By Tamara Anne Fowler | CNA Media Team
When her brother took his wedding vows in the Willamette Valley in July, Allison Bansen took the opportunity to move back from Washington, D.C., to her beloved Oregon. Two weeks later, she started work at the Oregon Food Bank (OFB).
“It was the perfect transition time,” she said.
Allison is one of five volunteer coordinators working full time on the OFB team. Coordinating volunteers isn’t new to her. She’d been at it for five years in Washington before moving to Concordia.
“I live right off Alberta. It’s less than a two-mile, six-minute commute.”
Her passion is food and food access, which makes sense as Allison’s favorite part of her job is the food repack. Produce arrives at the warehouse in 48-by-48- inch bins. Volunteers then repack the food down into family-sized portions.
The items that are repacked mirror the season. “Right now we are repacking potatoes, pears, apples, turnips and radishes,” she reported on a recent Thursday. “Tonight we are doing cauliflower.”
The focus is on providing fresh food. Allison sees engaging the community – in addition to raising hunger awareness – as the most important part of the job.
“I like to share and develop relationships focusing on what we do here and making a difference.”
Of course, she loves coordinating all the volunteers. “Our volunteer registration is strictly online. After you sign up for a shift, you’ll receive a confirmation of the date and time you’ve signed up for and you’re all set.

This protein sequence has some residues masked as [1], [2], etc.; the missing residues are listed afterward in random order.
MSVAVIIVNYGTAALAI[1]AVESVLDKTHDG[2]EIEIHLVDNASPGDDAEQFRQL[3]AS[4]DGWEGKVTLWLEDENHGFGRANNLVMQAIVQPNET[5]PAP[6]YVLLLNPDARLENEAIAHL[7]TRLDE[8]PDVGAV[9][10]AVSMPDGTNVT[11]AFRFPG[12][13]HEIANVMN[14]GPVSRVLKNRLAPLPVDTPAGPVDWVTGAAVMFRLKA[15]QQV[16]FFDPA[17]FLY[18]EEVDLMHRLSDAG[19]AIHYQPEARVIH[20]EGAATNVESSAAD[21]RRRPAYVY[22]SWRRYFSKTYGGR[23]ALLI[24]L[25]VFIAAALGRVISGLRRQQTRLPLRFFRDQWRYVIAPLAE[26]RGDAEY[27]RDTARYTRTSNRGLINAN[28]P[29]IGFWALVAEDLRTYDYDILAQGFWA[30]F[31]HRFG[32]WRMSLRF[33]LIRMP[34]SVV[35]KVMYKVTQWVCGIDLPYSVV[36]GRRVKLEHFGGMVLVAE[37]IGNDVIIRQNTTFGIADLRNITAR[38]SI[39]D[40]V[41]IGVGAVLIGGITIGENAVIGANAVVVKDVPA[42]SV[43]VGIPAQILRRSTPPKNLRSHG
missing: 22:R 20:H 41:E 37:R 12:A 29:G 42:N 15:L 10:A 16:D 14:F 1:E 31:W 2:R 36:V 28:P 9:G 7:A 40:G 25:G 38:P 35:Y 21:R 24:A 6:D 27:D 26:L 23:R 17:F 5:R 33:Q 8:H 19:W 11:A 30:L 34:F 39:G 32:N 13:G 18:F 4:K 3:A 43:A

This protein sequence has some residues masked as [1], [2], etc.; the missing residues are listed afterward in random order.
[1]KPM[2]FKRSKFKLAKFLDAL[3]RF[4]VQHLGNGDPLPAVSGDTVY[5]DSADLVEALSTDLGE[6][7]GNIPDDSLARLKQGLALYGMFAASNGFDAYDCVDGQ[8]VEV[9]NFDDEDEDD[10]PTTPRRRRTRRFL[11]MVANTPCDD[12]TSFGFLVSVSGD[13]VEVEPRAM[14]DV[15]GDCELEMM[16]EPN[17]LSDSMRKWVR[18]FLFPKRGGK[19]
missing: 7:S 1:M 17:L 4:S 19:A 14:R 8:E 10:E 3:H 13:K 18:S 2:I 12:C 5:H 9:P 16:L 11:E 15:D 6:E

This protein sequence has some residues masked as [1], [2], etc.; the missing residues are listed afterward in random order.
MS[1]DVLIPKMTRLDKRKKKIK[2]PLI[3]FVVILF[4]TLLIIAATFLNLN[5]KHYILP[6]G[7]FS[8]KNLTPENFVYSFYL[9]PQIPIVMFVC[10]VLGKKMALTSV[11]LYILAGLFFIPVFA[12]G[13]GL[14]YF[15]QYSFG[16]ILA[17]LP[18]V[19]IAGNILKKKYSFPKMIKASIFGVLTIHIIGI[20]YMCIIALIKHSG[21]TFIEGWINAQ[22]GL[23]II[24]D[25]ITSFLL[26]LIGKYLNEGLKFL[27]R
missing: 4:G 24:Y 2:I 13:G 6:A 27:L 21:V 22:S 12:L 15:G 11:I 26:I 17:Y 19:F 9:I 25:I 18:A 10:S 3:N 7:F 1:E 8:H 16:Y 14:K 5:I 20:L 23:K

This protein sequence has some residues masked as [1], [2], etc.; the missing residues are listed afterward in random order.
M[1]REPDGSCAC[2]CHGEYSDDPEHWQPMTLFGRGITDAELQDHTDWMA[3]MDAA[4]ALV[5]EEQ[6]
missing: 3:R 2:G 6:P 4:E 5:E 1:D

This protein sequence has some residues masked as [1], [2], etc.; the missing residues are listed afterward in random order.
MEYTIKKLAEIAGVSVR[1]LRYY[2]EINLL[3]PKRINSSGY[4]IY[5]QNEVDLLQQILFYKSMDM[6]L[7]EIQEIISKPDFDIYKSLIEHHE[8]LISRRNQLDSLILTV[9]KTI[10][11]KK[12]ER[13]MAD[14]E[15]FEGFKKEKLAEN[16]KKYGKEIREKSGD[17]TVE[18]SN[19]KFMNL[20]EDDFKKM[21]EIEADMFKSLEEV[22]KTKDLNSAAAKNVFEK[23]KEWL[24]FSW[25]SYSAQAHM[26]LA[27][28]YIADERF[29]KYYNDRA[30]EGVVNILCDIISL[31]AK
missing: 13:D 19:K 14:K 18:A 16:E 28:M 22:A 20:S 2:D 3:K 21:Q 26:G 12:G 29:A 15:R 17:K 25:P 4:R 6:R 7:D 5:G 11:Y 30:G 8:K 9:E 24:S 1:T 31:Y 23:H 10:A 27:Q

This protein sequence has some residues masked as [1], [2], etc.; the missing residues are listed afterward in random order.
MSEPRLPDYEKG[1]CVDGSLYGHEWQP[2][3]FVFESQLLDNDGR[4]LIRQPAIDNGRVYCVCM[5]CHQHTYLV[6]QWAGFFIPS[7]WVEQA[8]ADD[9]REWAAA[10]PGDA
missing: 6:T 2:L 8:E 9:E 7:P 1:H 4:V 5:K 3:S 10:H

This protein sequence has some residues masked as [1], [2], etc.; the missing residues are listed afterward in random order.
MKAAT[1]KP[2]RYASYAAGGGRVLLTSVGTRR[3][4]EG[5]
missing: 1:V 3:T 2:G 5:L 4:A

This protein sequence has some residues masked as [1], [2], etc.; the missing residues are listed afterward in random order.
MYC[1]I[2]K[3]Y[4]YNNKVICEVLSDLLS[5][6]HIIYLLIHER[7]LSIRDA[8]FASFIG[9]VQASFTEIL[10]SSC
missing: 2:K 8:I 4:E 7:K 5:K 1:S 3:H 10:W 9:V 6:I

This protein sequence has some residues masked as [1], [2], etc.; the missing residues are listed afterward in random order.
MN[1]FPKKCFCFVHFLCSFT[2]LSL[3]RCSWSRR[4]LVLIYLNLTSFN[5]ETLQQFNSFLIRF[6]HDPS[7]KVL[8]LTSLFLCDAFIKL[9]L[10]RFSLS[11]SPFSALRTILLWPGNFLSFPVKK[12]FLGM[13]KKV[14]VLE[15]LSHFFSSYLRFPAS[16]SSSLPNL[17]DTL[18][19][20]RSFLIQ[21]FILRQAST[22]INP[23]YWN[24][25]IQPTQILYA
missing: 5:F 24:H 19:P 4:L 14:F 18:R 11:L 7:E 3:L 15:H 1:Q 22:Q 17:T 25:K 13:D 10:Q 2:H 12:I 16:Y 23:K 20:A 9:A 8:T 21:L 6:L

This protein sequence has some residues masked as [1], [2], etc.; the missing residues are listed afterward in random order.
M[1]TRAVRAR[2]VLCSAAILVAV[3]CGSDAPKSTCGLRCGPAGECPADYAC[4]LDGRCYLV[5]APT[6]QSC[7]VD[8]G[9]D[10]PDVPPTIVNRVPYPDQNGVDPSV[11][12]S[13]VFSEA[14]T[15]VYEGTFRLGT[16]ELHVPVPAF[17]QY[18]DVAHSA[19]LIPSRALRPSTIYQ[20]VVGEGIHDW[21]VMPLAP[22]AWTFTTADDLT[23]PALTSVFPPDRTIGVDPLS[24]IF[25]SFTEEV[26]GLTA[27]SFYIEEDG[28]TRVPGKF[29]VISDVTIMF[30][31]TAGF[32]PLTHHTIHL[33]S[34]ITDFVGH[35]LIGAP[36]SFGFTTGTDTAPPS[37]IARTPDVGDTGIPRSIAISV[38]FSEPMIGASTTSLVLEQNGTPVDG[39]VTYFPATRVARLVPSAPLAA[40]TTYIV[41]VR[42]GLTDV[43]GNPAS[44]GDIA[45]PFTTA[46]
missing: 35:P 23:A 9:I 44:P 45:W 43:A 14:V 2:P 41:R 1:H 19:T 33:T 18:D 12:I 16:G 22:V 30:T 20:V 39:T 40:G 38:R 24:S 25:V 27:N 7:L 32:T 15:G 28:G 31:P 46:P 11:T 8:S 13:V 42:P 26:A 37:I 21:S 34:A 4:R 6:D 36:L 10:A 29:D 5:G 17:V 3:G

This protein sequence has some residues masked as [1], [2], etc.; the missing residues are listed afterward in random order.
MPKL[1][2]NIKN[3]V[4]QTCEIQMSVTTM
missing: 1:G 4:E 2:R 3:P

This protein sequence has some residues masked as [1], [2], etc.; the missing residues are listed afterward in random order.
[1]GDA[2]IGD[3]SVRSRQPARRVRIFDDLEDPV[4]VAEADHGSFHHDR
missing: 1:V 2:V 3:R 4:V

“Our main volunteer opportunities are in our food repack shifts that run Monday through Saturday,” she added. “We also have a garden – it just wrapped up for the season – and administrative work that people can volunteer in as well.”
Volunteer opportunities at the Portland and Beaverton locations also include leading nutrition education classes, maintaining learning gardens and lending a hand at events.
Most volunteer opportunities are two to three hours in length and do not require a regular commitment.
“We are currently holding Our Season of Giving campaign,” Allison added. “That helps us raise money to enable us to get more food throughout year.”
To donate, you can mail a check, drop off cash or a check, or donate online at OregonFoodBank.org, the same website where you can register for a volunteer shift.
OFB’s goal is $20,000 and the Season of Giving goes through the first week of January. Within the first day, on Nov. 1, OFB had already raised $2,000.
Tamara is Edit Kitten, a writer with 20-plus years of experience offering a softer, gentler approach to editing and coaching. Her personal editors – Armani, Max Factor and Spicey’D – are also her cats. Visit her at EditKitten.com or contact her at Tamara@editkitten.com.
Editor’s note: A partner of the Oregon Food Bank, Northeast Emergency Food Program – with its food pantry and clothes closet – was chosen this year to benefit from the CNA Holiday Party. See Pages 1 and 3 for details about how you can help.